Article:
BACKGROUND AND PURPOSE - Although a great deal of literature has been generated regarding left ventricular wall abnormalities, ECG changes and cardiac enzyme leaks associated with subarachnoid hemorrhage (SAH), there have been only a few reports of true transient left ventricular apical ballooning syndrome in patients with SAH. Several pathophysiological mechanisms have been proposed to explain the unusual features of this syndrome, such as multivessel coronary vasospasm, abnormalities in coronary microvascular function, and catecholamine-mediated cardiotoxicity. SUMMARY OF CASE - A previously healthy 64-year-old woman with no history of vascular disease was found unresponsive at home. She was taken to the emergency room where a CT head revealed an SAH due to a ruptured aneurysm of the posterior communicating artery. On admission, an ECG showed deeply inverted T-waves and QT prolongation, typical of SAH. Cardiac troponin was measured at 1.2 ng/mL, and later increased to 3.7 ng/mL. A transthoracic echocardiogram on the next day revealed a large left ventricular wall abnormality, characteristic of apical ballooning with an ejection fraction of 25% to 30%. The patient remained hemodynamically stable and was started on low dose β-blocker and angiotensin-converting enzyme inhibitor. She had an uneventful cardiac recovery within 5 days at which time a repeat transthoracic echocardiogram revealed a normal ejection fraction with no wall motion abnormality. CONCLUSIONS - This report adds to the growing list of "stressors" for Takotsubo cardiomyopathy. Clinicians should be aware of the existence and the typical clinical manifestations of this syndrome, which is increasingly recognized in various populations. In particular, neurologists should consider this syndrome in the differential diagnosis of ECG changes and apical wall motion abnormalities in patients with SAH. Prognosis is generally very good with full recovery in most patients; however, there may be increased morbidity associated in patients with SAH.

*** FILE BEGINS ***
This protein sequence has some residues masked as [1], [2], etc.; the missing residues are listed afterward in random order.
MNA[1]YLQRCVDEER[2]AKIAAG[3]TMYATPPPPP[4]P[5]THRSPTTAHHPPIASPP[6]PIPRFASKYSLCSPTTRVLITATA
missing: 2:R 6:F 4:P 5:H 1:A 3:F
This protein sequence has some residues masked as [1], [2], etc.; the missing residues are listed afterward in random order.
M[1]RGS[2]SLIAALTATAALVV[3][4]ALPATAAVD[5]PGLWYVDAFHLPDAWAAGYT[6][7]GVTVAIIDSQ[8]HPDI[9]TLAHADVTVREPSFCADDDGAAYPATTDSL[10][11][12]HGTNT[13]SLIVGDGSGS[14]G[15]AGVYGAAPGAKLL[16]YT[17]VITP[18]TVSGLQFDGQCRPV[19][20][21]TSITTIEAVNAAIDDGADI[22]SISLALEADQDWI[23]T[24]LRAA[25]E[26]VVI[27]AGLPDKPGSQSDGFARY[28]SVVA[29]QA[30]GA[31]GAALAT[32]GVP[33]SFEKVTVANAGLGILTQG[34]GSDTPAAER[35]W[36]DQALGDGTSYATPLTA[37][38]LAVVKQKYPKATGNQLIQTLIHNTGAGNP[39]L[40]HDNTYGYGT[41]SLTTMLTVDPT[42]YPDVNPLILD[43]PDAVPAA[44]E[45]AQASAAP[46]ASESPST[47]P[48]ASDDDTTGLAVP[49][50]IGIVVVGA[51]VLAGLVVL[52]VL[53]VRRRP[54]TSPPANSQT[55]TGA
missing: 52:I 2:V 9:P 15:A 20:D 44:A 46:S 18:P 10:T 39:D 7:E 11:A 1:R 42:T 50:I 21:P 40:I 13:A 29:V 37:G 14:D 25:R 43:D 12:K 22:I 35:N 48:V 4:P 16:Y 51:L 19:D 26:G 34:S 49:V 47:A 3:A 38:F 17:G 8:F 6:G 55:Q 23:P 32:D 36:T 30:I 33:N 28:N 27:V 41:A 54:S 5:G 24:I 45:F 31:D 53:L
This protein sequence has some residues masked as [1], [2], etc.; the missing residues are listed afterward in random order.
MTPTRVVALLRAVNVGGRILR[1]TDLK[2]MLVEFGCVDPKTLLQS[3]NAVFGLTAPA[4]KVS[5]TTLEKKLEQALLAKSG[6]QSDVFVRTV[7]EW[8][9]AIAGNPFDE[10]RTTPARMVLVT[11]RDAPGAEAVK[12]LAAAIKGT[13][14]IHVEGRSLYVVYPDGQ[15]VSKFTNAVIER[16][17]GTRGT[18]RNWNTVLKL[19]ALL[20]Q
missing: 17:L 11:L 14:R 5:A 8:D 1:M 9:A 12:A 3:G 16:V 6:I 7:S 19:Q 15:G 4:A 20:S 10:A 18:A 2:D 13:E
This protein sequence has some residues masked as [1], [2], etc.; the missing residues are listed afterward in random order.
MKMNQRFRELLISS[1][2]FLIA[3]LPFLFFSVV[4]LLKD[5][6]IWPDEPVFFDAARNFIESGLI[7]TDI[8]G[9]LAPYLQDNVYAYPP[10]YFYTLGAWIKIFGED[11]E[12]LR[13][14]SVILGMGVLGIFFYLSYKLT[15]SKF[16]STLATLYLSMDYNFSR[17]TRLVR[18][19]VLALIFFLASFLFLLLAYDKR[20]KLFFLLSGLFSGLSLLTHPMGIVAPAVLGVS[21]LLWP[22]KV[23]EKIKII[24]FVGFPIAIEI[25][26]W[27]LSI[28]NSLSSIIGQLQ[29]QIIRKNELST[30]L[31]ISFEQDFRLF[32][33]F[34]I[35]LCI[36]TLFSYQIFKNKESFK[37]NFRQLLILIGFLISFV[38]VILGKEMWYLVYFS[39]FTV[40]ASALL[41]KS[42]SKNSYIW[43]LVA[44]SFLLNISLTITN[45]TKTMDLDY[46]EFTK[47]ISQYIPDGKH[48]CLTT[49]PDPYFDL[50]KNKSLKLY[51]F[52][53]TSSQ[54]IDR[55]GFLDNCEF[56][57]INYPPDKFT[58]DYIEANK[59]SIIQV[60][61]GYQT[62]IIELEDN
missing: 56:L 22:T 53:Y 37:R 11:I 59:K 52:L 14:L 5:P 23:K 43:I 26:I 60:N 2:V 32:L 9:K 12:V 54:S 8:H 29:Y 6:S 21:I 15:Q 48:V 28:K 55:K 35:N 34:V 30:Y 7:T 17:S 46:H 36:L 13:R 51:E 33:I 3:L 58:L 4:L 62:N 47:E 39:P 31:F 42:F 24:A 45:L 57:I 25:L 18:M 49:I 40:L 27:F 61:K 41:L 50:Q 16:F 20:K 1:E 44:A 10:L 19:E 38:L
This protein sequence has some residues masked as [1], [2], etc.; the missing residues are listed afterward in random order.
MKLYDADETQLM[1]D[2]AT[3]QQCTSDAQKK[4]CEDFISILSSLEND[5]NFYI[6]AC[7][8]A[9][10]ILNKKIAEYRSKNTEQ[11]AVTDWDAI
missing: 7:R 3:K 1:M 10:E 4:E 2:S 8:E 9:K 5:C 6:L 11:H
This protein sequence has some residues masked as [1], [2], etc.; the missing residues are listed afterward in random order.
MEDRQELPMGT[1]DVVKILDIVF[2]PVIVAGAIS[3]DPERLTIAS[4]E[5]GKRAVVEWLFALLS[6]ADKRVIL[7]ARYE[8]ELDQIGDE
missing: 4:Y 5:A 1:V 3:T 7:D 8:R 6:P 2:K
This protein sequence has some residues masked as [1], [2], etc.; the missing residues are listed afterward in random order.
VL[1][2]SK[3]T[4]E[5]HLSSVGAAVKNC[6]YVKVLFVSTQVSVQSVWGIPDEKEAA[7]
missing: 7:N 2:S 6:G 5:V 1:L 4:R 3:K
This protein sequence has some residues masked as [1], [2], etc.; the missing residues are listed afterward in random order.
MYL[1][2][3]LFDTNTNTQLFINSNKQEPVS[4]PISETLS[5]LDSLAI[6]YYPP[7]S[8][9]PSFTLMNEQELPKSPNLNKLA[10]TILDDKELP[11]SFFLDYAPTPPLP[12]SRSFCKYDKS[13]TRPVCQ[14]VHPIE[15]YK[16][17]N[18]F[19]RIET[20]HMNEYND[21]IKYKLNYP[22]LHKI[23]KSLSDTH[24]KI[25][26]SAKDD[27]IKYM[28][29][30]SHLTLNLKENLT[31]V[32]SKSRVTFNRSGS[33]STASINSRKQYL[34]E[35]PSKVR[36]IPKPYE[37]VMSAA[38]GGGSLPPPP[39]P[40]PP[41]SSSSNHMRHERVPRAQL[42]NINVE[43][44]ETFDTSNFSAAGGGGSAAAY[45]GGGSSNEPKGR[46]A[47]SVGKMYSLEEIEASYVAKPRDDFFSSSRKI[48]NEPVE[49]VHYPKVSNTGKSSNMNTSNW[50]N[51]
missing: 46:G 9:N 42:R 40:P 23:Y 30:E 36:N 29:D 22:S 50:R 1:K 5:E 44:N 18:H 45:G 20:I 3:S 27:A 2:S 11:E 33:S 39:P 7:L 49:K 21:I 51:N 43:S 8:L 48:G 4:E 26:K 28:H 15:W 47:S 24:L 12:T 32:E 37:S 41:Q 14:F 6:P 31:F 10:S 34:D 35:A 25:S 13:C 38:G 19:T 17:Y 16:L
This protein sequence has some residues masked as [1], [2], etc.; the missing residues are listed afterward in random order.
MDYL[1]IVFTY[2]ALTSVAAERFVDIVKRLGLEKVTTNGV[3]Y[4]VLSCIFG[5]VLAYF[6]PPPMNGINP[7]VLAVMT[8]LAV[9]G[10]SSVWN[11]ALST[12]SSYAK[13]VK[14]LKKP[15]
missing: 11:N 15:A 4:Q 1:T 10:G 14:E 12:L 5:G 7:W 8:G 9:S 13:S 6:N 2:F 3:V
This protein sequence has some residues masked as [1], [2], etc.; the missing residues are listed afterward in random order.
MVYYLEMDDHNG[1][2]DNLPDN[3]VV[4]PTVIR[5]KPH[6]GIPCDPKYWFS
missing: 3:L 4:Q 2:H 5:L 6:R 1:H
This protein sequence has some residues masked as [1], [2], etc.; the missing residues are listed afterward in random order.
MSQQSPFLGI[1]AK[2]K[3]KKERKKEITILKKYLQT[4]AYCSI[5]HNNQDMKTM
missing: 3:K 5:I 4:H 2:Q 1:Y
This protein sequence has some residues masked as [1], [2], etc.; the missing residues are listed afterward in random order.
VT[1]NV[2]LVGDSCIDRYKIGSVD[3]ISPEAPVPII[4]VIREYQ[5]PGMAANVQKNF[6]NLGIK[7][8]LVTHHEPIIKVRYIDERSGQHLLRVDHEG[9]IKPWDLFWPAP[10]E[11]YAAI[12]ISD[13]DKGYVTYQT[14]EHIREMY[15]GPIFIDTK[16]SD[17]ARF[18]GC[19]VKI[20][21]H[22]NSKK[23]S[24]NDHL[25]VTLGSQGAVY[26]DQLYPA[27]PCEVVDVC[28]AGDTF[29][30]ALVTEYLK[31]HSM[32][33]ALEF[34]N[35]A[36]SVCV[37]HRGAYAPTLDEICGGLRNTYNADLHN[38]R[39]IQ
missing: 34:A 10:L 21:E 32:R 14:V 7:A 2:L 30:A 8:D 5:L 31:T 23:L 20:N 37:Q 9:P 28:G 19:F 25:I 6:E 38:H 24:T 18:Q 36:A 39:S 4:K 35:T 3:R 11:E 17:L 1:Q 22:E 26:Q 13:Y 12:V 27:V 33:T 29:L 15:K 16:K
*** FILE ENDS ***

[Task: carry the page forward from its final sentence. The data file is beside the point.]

- Broken Heart Syndrome
- Subarachnoid hemorrhage
- Takotsubo cardiomyopathy
ASJC Scopus subject areas
- Cardiology and Cardiovascular Medicine